Washington, D.C. — Today, the U.S. Supreme Court issued a narrow ruling against the city of Philadelphia for preventing a Catholic social services agency from participating in a foster care program due to the organization’s refusal to consider same-sex couples. Notably, however, the court’s decision was fact-specific and did not overturn long-established precedent on the Free Exercise Clause, ensuring that existing legal protections against discrimination remain intact.
In response, Sharita Gruberg, vice president of the LGBTQ Research and Communications Project at the Center for American Progress, released the following statement:
We are disappointed that the Supreme Court ruled against the city of Philadelphia and do not believe the facts of this case pointed toward religious discrimination. It’s important, however, to recognize that the Supreme Court could have gone further in its ruling and did not. The justices did not recognize a broad license to discriminate against LGBTQ people based on the religious beliefs of those that receive taxpayer funding. Governments may continue to enforce laws protecting LGBTQ people and others from discrimination and are not being forced to allow religious organizations to discriminate.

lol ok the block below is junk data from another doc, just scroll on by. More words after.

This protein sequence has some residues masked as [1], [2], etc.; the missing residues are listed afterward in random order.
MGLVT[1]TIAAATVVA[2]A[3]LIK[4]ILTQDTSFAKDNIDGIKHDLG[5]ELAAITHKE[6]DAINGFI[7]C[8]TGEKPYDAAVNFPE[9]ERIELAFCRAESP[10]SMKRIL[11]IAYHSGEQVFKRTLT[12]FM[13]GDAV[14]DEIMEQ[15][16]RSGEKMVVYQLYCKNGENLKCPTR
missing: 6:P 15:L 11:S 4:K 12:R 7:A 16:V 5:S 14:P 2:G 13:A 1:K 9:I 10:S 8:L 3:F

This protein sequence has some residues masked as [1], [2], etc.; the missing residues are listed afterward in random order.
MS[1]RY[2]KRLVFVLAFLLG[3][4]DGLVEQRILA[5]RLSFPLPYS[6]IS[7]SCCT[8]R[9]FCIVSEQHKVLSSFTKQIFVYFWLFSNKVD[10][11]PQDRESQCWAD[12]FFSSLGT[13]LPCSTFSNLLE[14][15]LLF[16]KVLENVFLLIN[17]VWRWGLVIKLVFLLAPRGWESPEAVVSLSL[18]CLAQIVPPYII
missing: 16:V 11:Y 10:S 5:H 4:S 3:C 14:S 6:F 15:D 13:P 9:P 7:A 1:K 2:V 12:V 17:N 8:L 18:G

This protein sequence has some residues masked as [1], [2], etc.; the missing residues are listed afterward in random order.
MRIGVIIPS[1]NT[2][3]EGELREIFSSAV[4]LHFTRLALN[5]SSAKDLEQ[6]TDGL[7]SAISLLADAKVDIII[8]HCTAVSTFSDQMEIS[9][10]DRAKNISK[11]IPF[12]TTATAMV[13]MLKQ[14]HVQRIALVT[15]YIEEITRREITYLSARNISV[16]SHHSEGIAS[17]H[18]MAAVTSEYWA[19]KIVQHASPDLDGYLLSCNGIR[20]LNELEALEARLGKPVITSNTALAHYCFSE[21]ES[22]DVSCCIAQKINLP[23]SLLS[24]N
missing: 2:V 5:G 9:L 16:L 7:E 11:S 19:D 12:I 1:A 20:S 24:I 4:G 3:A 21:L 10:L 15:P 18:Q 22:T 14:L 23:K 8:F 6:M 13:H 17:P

While this decision is limited to the specific facts of Philadelphia’s contracting process, anti-LGBTQ discrimination in our country remains a widespread issue. More than 1 in 3 LGBTQ Americans, including more than 3 in 5 transgender Americans, faced discrimination of some kind in the past year. All Americans who care about a country free from discrimination must now shift their attention back to Congress. The U.S. Senate needs to pass the Equality Act, which already passed in the U.S. House with bipartisan support, to update our civil rights laws and ensure that no one is denied critical federally funded services that they and their families need simply because of their sexual orientation, sex, or gender identity.
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